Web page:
Once you were not a people, but now you are God’s people; once you had not received mercy, but now you have received mercy.

1 Peter 2: 10

 

God did not intend for people to be divided. At first we were close to Him in everyway possible, and we were intimately connected to the world where we lived. Although the duration of humanity’s story that has been lived out in the full expression of God’s design is very short, I believe that it, in conjunction with the descriptions of the restoration models that God’s word grants to us, demonstrates clearly the fact that everything that separates and divides people has been caused by our own willful departure from God’s desire for relationship with us. This has resulted in violence against people and against creation, illness and pain, untimely death of all sorts, and the oppression of some in order to elevate others.

 

As we are born into this world, we are at best a tribe. There are far too many divisive issues in each of our birth legacies for us to be anything more than that. We are bred to hate and to separate. These characteristics are in our DNA. The great universal divisors of people such as gender and race are, in fact, significant parts of what is beautiful and even sacred in the manner that God imparted His image into us. However, our sinful hearts have perverted these God-image aspects of humanity in order to find cause for hatred, superiority, and oppression. All of this leads us further down the death spiral of alienation from each other and from God.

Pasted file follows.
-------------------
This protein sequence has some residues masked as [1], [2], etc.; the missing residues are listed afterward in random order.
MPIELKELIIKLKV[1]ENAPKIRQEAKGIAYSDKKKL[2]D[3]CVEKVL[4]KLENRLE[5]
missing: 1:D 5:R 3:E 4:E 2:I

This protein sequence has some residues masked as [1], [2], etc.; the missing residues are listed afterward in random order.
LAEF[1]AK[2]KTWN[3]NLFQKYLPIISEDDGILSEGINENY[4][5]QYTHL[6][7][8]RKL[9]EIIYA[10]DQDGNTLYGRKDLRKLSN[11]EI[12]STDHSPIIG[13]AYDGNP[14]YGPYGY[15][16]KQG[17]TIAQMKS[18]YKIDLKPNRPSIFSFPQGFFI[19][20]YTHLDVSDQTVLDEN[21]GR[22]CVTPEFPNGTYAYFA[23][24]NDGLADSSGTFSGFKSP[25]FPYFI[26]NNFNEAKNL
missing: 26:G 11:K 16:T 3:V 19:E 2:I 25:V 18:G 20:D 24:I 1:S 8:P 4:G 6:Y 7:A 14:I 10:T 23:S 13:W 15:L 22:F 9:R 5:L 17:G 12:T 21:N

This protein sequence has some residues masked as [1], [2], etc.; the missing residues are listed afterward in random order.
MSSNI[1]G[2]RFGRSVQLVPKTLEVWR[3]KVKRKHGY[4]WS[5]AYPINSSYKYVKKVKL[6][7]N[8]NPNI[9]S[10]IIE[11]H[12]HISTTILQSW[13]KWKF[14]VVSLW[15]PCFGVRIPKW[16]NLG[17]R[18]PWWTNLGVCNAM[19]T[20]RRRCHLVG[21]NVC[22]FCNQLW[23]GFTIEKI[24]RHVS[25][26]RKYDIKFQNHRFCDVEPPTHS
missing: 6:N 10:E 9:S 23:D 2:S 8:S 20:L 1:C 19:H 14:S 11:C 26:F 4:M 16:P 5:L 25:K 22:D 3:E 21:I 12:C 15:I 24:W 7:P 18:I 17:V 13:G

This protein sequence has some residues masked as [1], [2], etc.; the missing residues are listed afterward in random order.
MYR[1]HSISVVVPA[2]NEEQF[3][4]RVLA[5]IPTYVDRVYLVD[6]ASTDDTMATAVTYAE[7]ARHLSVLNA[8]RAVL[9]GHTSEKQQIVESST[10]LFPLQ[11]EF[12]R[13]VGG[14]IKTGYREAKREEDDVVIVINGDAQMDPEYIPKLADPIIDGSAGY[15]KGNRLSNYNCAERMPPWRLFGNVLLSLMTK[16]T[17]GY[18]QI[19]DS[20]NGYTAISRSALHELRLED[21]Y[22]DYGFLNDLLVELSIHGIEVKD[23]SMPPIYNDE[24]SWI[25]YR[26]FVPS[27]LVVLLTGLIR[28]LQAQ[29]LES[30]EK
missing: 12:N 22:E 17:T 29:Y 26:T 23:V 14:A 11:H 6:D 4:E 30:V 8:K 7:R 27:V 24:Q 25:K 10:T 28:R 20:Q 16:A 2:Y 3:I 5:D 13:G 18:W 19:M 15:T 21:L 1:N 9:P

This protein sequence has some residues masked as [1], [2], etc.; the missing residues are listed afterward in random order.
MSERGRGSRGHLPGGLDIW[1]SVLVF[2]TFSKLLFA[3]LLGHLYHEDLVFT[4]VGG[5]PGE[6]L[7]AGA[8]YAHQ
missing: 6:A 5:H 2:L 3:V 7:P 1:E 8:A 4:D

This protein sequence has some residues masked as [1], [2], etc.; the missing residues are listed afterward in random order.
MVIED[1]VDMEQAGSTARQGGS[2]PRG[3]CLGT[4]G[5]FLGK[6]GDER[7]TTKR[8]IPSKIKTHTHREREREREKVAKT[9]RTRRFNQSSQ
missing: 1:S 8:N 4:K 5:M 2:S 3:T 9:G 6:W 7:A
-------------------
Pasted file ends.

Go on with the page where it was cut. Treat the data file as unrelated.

However, God does not relent in His plans and desires. He intended for humanity to be a great, singular people who would live together celebrating our diversity while benefiting all with the peaceful relational harmony that comes solely from its source in Christ. This is the hope that is granted to us by God’s unsurpassed mercy. Seeking to comprehend, view, and appreciate others in this manner is our individual and collective calling from God. As we value, engage with, and walk into life together with people who are unlike us and set aside the artificial differences of race, gender, nationality, and wealth, we are taking the steps that are needed in order to leave behind the tribal hut of our birth and enter into the glory of God’s kingdom.